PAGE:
View of the National Maritime Museum from Greenwich Park.

Part of the Royal Museums Greenwich, the National Maritime Museum is the largest museum of its kind in the world and is free to visit.

Here you’ll discover a trove of maritime treasures and incredible tales of adventure. Some highlights include a real Fijian canoe, Yinka Shonibare’s Ship in a Bottle, and over 230 figureheads from ships.


๐Ÿš‚ 17. London Transport Museum

Named ‘Visitor Attraction of the Year’ at the 2022 London Tourism Awards, the London Transport Museum is one of the most famous places to visit in London.

Opened in 1920, the London Transport Museum showcases over 200 years of London’s iconic transport system and how it impacted the growth of the city, its culture, and society.

Its collection features over 500,000 items, from locomotives that powered the worldโ€™s first underground railway, to one of the most important collections of 20th-century poster art.

This is a particularly fun museum to visit with kids as it has lots of interactive, hands-on exhibitions.


๐Ÿ’ฃ 18. The Churchill War Rooms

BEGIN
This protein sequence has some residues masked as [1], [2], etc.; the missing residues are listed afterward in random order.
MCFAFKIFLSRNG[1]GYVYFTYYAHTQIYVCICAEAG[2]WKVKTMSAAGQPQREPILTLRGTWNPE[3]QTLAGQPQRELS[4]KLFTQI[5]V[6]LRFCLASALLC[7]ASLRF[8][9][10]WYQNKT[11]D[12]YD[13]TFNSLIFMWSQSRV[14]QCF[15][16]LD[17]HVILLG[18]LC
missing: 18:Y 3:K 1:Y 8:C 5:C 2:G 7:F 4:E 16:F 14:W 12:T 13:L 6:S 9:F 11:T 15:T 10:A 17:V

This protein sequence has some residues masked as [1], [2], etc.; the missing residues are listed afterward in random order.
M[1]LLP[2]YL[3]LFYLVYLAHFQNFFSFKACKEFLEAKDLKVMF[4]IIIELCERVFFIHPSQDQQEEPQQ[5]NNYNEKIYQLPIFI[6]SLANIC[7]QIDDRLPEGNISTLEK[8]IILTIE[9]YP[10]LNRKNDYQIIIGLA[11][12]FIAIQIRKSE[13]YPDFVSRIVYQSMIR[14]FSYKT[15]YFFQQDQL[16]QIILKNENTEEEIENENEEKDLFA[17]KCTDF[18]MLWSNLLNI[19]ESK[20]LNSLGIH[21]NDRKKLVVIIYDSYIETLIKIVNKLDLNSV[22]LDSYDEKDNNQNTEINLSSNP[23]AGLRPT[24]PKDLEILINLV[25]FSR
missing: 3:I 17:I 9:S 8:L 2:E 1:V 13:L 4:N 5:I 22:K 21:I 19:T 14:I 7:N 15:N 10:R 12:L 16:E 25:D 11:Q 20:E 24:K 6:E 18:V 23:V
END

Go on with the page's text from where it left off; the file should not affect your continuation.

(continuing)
During World War 2, the Churchill War Rooms were secret basement offices that served as the centre of the British war efforts. Additionally, they provided shelter for Winston Churchill and the government during the London blitz.

Today, this bunker beneath the streets of Westminster serves as a museum about Winston Churchill and the war, and is one of Londonโ€™s must-see attractions.

Find out opening times and book your tickets online in advance through the Churchill War Rooms website.

For those with a fervent interest in World War 2, check out this WW2 walking tour with entrance to the Churchill War Rooms.


๐Ÿ”ญ 19. Royal Observatory

Founded in 1675 by King Charles II and designed by Sir Christopher Wren, the Royal Observatory in Greenwich has long been one of the most famous places in London for being the home of the Meridian Line.

It played a major role in the history of astronomy and navigation, and it was from here that the stars were precisely mapped by great scientists of the time to help navigation at sea.